So, how did we get here? I think it comes down to being able to respect the person giving you feedback, no matter how uncomfortable his words ring in your ears. These interactions are what makes Carton House such a holistic and productive environment.
Take Caolin Blade. In the past 10 days the Connacht scrumhalf will have realised that his opinion will be listened to and rated on the same tier as Conor Murray.
Many stories were written about a young Rob Kearney questioning the Munster players’ desire in a green jersey at the now mythologised Enfield meeting before the ’09 championship. Yes, Rob’s words had value but strong, constructive opinion has become common practice.
Again, there had to be a starting point to reach where we are now.
We are in the middle of a special time.
The coach can only set the scene. Much is made of Joe Schmidt being a control freak but communication has to be player-driven. How they interact with each other, the environment they create, cannot be down to the management.
The traditional model for teams I played on was the head coach appoints a leadership group and all the nitty-gritty stuff come from them. Ireland are not like that, not anymore. Rory, Johnny, Pete and others do lead the team but, for example, Jacob Stockdale – a handy enough winger but still only 22 years old – calls the defensive system on the field.
This is the power of mutual respect. You don’t need to like your colleague but you must acknowledge their ability and work ethic.
Remarkably the Ireland squad still provides a healthy battleground for places. I’m not sure who will start at openside or inside centre and bet the house Joe will mix up a few more positions as the tournament progresses.
Normally a team that has been this successful picks itself but try telling that to Robbie Henshaw or Bundee Aki. This is the first time Joe has to make the decision of who should partner Garry Ringrose. Chris Farrell’s form means he enters this conversation too.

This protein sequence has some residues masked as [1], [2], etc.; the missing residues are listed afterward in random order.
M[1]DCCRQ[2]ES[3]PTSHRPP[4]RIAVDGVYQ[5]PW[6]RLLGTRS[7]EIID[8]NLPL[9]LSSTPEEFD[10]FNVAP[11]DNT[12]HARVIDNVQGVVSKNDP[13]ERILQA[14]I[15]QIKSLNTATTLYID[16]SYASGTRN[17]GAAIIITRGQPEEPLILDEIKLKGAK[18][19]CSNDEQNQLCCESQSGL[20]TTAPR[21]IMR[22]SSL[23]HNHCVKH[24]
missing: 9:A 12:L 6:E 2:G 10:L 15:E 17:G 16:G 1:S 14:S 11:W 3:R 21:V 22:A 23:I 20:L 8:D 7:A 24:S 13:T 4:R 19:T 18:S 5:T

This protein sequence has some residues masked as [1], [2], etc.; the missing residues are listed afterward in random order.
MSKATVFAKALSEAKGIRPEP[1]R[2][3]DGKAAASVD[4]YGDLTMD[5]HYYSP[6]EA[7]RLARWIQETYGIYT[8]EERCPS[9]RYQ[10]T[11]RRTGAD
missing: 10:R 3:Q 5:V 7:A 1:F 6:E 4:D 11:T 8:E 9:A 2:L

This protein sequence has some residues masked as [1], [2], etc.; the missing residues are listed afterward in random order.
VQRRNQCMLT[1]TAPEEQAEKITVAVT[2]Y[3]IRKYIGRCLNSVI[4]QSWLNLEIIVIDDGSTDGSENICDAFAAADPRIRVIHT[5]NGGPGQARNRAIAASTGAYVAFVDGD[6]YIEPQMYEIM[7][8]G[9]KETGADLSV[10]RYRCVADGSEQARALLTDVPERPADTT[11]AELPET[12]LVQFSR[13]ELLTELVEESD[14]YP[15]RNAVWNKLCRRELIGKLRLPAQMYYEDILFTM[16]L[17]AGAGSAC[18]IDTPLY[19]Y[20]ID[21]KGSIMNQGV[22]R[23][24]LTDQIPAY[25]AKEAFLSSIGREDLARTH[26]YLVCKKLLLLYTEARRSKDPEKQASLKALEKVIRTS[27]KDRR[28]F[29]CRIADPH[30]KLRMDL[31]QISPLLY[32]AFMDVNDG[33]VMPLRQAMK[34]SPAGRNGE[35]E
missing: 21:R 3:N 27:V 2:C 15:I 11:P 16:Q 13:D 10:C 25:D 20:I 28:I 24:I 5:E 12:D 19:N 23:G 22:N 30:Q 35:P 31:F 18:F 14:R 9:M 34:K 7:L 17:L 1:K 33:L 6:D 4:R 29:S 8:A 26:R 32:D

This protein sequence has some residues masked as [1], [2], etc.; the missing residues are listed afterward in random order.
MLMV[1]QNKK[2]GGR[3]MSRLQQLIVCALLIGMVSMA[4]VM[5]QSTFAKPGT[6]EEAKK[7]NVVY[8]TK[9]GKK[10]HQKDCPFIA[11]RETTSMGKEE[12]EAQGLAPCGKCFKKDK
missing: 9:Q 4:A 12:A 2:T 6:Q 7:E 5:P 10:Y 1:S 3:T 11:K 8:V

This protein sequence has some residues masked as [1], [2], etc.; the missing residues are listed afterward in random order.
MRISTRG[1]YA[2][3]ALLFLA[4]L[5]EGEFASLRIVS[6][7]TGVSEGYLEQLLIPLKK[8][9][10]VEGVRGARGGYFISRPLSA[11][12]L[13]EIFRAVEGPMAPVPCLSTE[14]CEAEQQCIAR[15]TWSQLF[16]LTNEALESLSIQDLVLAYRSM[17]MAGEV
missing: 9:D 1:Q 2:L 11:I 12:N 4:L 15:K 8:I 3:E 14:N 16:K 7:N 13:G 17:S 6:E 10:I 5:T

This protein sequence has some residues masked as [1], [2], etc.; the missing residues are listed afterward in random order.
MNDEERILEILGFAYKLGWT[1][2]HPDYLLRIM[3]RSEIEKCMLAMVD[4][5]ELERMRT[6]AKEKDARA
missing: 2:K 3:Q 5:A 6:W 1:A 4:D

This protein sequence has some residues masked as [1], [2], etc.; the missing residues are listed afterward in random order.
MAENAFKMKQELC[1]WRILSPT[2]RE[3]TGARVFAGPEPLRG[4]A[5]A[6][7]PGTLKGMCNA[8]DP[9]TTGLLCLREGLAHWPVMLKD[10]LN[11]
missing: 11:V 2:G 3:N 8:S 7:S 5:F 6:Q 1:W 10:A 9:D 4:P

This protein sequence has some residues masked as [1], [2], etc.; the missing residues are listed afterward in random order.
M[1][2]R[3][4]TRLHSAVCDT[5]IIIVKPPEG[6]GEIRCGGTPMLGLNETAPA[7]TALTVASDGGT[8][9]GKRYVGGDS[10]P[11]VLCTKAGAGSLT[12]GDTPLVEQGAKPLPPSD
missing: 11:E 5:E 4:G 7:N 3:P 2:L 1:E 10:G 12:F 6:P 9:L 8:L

Same goes for Seánie O’Brien or Josh van der Flier.
Some elderly Irish voices might remain anchored to the ‘keep a winning team intact’ idea but that’s the old underdog mentality again. We are long past it.
Now, repeating the Grand Slam is a tall order but I see Ireland and Wales playing for the title.
We know what’s coming from England. They will be direct. There will be late shots on Sexton. I don’t even see the need for an improvement or return to the performance that beat New Zealand. This is different gravy. That was a one-off performance. Beating England first up in the Six Nations will be by hook or by crook. I don’t remember this game ever being a free-flowing, open contest. You meet them on the brutality line that Eddie Jones is talking about but you beat them with smarter rugby.
Ireland will play their own game via Murray and Sexton – together again for the first time since Australia last summer. Victory will belong to whoever manages the game better so, on that premise, I know where my money is going.
Eddie Jones and England enter season four of a compelling story. They definitely turned a corner in November. He has most of the players – especially the Vunipola brothers – that are needed to win a World Cup.
Really, they are hitting the reset button and that’s where Eddie is at his best; the beginning of a journey.
Ireland provides the ideal hurdle for them after what happened in Twickenham last year and building on victories over South Africa and Australia while almost beating New Zealand.
Historically, English pressure is predominantly external – that will always be the case – while Ireland’s heaviest pressure is internal.
Currently, the Irish squad expects more of themselves than supporters or anyone else. When we play as we know we can we win.
It gives pressure a positive connotation. If England can conjure a similar magic potion we might be in trouble.